Idea Idea Idea

Idea Idea Idea

I’ve got a 3-year runway to discover a killer B2B software idea. Each month, I’ll jot down my insights from the previous month. I’m leaning towards B2B because I find businesses are more willing to pay for problem-solving solutions.

The Ideal Idea Should Be:

  • High Value: The same effort should yield more success with a high-value idea. This is crucial.
  • High Initial Investment, Low Maintenance: The idea should require specific knowledge - I’m not interested in easily cloned concepts.
  • Clear Value: The product should sell itself - if the value isn’t apparent, selling it becomes a challenge.
  • Long-term Focus: I must be ready to work on it forever. If I don’t enjoy it, it’s not for me. If I plan to outsource the work eventually, it’s not for me.
  • Clear MVP Goals: I should be able to define the problem, the solution, and quickly build an MVP that proves it solves the problem. If it doesn’t, I move on.
  • Subscription-Based: I’m a fan of recurring revenue.

I aim to refine this list further in the coming months. My primary goal is to learn and develop specific knowledge, but I can’t just stand idle. Hence, my current two projects.

Shopify Shenanigans

I recently discovered Zaraz. Here’s a quick rundown:

  • It’s a pixel you can install on your site.
  • It runs your regular pixels (like Meta, GA4) in the cloud and provides both browser and server-side tracking.

The initial idea was simple:

  • Collect all Shopify events.
  • Send events to Facebook/GA4.
  • Prove that more events = better performance.

However, Zaraz has some fundamental flaws. The main issue is that Zaraz allows the pixels (like GA4/Meta) to store data on the client. This means all Shopify events must be sent from the Zaraz browser pixel. Given that:

  • The highest quality data comes from the server.
  • Ideally, you collect from multiple sources (webhook/client) then dispatch when you’ve got the best data. You can use Zaraz but only for data collection, not for running the built-in pixels. Modifying the GA4/Meta Zaraz pixels to work with these limitations is a losing game.

Ultimately you need to build a conversion tracking system from scratch, not using Zaraz.

Key Takeaways

I didn’t prove more events = better performance. But I don’t think it matters. Hypothetically, if you collect 100% of data and send Facebook 100% of the data, Facebook can’t use your data. Clicking “Don’t track me” in the Facebook iOS app doesn’t allow Facebook to process events - they silently drop data. Facebook has been working with this limitation for years now. They’ve got thousands of smart engineers - their system is designed around this limitation.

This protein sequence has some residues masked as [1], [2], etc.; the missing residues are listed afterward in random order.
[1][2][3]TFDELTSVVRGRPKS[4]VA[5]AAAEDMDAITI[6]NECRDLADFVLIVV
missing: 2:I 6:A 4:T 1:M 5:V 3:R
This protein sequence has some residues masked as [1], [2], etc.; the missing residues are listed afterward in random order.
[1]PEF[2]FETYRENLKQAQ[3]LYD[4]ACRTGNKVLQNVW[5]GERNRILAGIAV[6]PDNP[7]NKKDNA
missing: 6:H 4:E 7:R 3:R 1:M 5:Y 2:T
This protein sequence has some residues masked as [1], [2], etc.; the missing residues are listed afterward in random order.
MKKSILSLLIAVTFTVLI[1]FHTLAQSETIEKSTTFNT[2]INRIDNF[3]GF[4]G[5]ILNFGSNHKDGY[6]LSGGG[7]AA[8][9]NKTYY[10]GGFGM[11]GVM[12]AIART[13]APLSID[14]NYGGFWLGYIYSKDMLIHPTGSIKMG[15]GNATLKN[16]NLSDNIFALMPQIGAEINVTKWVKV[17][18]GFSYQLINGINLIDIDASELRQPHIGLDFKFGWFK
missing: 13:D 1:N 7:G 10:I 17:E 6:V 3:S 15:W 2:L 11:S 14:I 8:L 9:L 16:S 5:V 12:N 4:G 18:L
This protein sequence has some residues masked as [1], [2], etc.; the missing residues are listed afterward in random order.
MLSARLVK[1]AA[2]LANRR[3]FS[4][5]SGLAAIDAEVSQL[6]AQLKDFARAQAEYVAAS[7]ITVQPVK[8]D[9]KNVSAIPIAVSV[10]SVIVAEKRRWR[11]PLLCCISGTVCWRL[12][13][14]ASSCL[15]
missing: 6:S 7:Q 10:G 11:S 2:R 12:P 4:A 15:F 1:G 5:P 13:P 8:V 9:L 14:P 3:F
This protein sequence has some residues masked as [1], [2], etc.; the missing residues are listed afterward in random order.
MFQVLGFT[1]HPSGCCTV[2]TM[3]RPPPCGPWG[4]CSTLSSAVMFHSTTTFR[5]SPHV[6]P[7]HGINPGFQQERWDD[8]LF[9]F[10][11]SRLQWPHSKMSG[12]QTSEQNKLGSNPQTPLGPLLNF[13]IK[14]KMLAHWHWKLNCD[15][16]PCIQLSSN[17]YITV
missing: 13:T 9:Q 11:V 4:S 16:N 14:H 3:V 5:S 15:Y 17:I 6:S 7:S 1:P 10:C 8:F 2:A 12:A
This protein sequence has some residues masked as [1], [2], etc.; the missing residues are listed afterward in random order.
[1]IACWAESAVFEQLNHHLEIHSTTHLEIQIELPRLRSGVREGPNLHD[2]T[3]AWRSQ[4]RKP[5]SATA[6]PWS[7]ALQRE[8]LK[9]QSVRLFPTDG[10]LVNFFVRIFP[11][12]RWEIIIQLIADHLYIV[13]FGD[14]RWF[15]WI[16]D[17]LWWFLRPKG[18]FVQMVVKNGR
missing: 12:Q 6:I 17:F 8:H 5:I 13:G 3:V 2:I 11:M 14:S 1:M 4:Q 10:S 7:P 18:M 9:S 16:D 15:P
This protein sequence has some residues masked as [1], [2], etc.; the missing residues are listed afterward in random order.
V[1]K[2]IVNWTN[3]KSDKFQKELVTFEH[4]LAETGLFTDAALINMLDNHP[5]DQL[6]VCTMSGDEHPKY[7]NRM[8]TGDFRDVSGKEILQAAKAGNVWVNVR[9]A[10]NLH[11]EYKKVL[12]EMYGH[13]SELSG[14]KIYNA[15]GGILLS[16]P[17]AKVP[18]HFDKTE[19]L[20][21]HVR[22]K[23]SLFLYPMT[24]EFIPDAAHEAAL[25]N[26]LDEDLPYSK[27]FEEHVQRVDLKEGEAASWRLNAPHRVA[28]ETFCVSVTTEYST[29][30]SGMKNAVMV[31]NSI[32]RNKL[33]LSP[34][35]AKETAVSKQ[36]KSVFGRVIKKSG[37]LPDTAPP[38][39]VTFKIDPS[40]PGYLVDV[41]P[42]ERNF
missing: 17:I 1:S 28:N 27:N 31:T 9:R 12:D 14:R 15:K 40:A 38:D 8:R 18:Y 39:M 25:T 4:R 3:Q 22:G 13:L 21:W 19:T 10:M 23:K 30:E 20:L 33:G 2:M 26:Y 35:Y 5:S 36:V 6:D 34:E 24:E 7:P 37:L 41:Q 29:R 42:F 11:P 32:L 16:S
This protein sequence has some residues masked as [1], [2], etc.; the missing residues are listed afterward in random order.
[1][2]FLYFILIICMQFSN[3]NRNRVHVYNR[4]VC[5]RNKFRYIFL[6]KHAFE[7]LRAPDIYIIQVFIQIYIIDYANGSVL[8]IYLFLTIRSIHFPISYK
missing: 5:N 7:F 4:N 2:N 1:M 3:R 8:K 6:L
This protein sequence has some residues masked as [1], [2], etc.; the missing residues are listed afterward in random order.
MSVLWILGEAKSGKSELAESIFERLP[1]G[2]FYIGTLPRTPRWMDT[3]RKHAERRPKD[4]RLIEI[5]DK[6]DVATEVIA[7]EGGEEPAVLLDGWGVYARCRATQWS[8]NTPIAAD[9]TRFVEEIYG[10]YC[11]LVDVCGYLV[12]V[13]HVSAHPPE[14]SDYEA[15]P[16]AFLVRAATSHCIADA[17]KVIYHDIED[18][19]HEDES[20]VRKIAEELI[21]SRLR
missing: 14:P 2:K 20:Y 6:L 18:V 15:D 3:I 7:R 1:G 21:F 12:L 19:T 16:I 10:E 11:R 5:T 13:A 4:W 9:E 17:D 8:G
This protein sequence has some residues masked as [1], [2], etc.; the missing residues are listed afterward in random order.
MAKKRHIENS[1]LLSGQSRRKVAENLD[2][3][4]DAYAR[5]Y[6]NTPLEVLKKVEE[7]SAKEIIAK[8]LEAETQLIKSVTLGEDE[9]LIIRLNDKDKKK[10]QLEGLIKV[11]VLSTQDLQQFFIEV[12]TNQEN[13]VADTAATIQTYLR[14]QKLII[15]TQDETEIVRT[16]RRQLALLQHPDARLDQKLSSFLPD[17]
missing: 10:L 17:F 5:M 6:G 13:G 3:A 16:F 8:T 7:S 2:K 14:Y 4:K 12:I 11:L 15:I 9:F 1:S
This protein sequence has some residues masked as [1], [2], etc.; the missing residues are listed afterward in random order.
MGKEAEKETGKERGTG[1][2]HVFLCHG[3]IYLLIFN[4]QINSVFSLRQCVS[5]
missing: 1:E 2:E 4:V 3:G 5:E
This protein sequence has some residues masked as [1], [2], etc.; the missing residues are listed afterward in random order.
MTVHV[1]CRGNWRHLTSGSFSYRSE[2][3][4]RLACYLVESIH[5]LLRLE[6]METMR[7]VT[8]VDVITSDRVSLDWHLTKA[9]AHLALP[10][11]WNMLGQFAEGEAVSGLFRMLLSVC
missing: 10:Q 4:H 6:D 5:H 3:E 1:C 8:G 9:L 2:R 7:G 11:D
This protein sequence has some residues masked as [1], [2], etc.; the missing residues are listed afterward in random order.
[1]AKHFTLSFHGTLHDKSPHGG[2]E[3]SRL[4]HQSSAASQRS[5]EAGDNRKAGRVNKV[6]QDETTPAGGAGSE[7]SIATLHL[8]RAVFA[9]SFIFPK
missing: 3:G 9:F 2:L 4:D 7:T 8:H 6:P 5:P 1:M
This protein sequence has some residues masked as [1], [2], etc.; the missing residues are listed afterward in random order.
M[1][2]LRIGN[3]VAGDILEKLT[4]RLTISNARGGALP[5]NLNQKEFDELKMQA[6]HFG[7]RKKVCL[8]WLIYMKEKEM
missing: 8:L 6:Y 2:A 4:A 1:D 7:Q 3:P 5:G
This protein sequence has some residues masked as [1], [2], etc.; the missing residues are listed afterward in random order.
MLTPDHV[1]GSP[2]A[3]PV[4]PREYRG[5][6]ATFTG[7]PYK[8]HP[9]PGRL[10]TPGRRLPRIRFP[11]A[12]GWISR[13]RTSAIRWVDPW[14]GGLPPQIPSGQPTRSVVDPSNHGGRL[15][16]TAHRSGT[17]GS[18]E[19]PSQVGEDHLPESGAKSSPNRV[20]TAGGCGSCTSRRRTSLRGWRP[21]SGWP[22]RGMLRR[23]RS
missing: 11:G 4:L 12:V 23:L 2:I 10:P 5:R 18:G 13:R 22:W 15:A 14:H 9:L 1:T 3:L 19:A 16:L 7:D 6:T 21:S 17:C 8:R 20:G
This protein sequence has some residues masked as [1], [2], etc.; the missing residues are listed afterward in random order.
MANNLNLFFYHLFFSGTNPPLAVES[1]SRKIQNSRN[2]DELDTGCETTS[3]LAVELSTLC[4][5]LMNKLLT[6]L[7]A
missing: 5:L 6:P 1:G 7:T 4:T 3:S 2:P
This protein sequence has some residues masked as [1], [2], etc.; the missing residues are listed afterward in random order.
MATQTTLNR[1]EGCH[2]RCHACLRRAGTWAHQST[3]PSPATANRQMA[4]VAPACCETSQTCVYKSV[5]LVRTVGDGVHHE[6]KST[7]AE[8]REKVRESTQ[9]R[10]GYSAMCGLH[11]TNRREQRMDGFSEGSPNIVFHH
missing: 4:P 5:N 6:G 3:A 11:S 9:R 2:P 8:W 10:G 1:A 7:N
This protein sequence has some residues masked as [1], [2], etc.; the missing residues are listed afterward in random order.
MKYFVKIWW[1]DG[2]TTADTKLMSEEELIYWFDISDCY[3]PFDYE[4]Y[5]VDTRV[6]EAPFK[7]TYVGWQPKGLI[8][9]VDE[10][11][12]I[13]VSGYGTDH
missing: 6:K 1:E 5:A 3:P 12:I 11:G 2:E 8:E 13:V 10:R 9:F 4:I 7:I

So, what really matters?

Direct Traffic. How many people do you think visit your Shopify store directly - aka typing in I’d bet not many.

The store I’ve been collecting data from attributes roughly 15% of their orders to direct traffic. I call bullshit. This is a tracking issue - people are returning to the site, but Shopify isn’t correctly matching their sessions together.

Some conversion tracking services are starting to offer “Identity Resolution”. Elevar does it well, matching users from various sources with a primary focus on Klavyio. uses a singular source on the client side - - which is a minor improvement over nothing because they’re only looking for the same browser, not a person, and you can’t merge different devices to one “Identity”.

But the real question is How much direct traffic is due to a returning person that’s failed to be tracked. This month, that’s the question I want to try to solve.

Learning SEO

Not a B2B, but an interesting side project focused on learning.

I recently purchased The plan is to generate pages such as “How much is $16.50 an hour per year” etc. The main goal is to learn how SEO works - what makes a site rank well and potentially replicate it several times over with other small calculators.

Going over my checklist:

  • High Value: The value here is the input to output. Low effort, easily replicated but only through specific knowledge.
  • High Initial Investment, Low Maintenance: The investment here is learning how to make the page perform - anyone can clone a site but making it rank well is the trick here.
  • Clear Value: Providing value to Google.
  • Long-term Focus: I could make a business of replicating this 1000x over.
  • Clear MVP Goals: I need traffic from Google (that grows).
  • Subscription-Based: Not a subscription, but as traffic compounds, AdSense will too.

Do things that compound daily.